## Exam 3

### Instructions

• The quiz consists of five questions. Be sure that you have all of these and that they are all legible.

• Read all questions and their instructions thoroughly before you begin. It is always worth your time to plan ahead!

• You have also been given two blank pages. Use these sheets for your quiz answers. Be sure to write your name on each sheet.

• The quiz is worth 60 points. Each question is worth twelve points.

• Points will be awarded based on your explicit answers. Partial credit will be given where possible, so show all of your work.

• Whenever you are asked to answer or describe "briefly", a one- or two- sentence response should be enough to express the solution.

• You may keep the quiz questions when you are done, for future reference.

• The quiz lasts forty-five (45) minutes. It is due at 1:45 PM.

### Problems

 Use this problem description for Problems 1-2. Let A = [ a1, a2, ... an ] be an array of integers. We would like to find d, the distance between the two closest numbers in the array. The distance between any two numbers ai and aj is |ai - aj|. For example, if A = [9, 14, 25, 6, 16], then d = 2.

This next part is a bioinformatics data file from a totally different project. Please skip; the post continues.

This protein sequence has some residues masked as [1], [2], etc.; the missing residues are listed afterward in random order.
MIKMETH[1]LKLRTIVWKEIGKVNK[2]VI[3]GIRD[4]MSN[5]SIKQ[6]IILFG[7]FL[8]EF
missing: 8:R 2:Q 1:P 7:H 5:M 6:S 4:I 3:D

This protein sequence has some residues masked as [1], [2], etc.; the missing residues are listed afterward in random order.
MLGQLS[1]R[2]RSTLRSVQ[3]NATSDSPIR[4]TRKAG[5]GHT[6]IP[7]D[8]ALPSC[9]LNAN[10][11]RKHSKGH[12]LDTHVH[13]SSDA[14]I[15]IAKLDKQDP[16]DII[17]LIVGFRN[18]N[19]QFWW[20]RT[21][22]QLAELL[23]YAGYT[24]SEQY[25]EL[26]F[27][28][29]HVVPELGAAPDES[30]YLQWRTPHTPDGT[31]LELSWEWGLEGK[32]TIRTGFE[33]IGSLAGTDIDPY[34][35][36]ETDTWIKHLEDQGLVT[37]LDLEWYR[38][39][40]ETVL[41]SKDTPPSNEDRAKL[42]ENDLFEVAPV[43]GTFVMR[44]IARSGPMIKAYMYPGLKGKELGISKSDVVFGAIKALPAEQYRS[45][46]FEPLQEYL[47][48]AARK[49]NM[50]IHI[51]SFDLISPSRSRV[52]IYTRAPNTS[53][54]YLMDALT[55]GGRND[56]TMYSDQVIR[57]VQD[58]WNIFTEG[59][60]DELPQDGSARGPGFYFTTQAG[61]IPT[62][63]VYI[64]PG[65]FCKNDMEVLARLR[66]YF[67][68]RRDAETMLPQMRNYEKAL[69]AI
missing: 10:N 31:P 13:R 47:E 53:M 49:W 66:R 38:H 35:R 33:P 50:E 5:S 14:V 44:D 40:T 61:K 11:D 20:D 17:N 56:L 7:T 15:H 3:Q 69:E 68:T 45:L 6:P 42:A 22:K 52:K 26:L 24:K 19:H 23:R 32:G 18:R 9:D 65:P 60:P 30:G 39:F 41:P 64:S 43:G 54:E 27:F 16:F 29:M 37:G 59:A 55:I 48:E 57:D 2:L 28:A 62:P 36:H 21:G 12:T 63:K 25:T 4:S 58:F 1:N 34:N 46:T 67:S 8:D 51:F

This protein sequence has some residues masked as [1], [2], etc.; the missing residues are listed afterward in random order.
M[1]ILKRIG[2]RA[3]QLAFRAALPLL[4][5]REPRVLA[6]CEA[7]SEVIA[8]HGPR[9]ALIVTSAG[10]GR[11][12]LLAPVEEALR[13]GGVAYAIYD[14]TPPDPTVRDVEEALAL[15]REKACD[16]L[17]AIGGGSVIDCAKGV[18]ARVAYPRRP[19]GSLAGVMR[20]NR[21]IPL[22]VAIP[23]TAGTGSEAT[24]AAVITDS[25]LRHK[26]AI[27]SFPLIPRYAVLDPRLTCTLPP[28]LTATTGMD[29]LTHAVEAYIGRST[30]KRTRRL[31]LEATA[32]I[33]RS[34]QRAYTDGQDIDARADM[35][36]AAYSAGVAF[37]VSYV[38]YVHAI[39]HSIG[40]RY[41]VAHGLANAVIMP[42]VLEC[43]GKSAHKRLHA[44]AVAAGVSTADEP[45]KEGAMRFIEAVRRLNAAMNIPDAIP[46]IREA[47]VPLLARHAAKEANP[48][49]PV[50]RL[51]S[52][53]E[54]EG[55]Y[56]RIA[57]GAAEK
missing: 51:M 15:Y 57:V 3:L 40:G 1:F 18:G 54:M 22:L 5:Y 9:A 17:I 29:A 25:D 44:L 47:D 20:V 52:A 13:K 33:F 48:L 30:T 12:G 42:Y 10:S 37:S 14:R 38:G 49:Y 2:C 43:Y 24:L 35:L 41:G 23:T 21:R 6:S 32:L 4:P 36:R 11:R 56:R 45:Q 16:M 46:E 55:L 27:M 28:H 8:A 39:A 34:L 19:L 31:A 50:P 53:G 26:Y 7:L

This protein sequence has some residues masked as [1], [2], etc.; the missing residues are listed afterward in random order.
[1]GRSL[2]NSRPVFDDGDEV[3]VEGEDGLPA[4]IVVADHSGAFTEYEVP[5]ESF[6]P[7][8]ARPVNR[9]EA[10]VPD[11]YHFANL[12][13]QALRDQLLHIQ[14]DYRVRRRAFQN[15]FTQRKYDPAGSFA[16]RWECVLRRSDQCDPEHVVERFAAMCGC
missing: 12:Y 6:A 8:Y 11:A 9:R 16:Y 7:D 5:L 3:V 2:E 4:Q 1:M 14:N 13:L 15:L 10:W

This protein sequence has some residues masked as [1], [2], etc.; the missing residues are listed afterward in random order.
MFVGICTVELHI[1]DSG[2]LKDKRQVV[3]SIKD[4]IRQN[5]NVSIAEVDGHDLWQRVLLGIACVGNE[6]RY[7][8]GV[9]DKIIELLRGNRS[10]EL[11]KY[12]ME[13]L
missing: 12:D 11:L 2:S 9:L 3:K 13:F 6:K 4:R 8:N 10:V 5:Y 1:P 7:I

1. Design a brute force algorithm to compute d. How many times does this algorithm compare two distances?

2. Use presorting to design an algorithm to compute d. How many times does this algorithm compare two distances?

• What are the two components of a Bloom filter? How are they related?
• How is a Bloom filter able to be so efficient in space and time?
• In what way is a Bloom filter a "probabilistic data structure"?

4. We would like to use a heapsort to sort the letters in my name, EUGENE, in ascending order.

• Use the top-down algorithm to construct a heap containing these letters.
• Show the state of the heap after performing three deletions.

You may use either a tree implementation or an array implementation for your heap. Be sure to use a parental dominance rule where a node is all of its children, not strictly <. You will receive partial credit for using the bottom-up algorithm to construct the heap.

5. Network Services is considering consolidating all of its on-campus labs into a single lab, in the basement of Maucker Union. They want to know the maximum number of users they will have at any point in time, so that know how many computers they will need in the consolidated lab.

To help us help them solve this problem, they have created a large number of data files, one for each day of the year. Each file contains an even number of integers, in pairs that correspond to the login time and session length for every lab user on campus on that day. For example, a file that contains:

```                0115 47
0737 3
1104 78
1852 422
```

records four users. The first logged in at 1:15 AM and worked for 47 minutes. The last logged in at 6:52 PM and worked for 7 hours, 2 minutes. (He must have had an algorithms project to do!)

Use the Sliding Delta pattern to design an algorithm to find the maximum number of users at any point in time last year.

Eugene Wallingford ..... wallingf@cs.uni.edu ..... April 17, 2014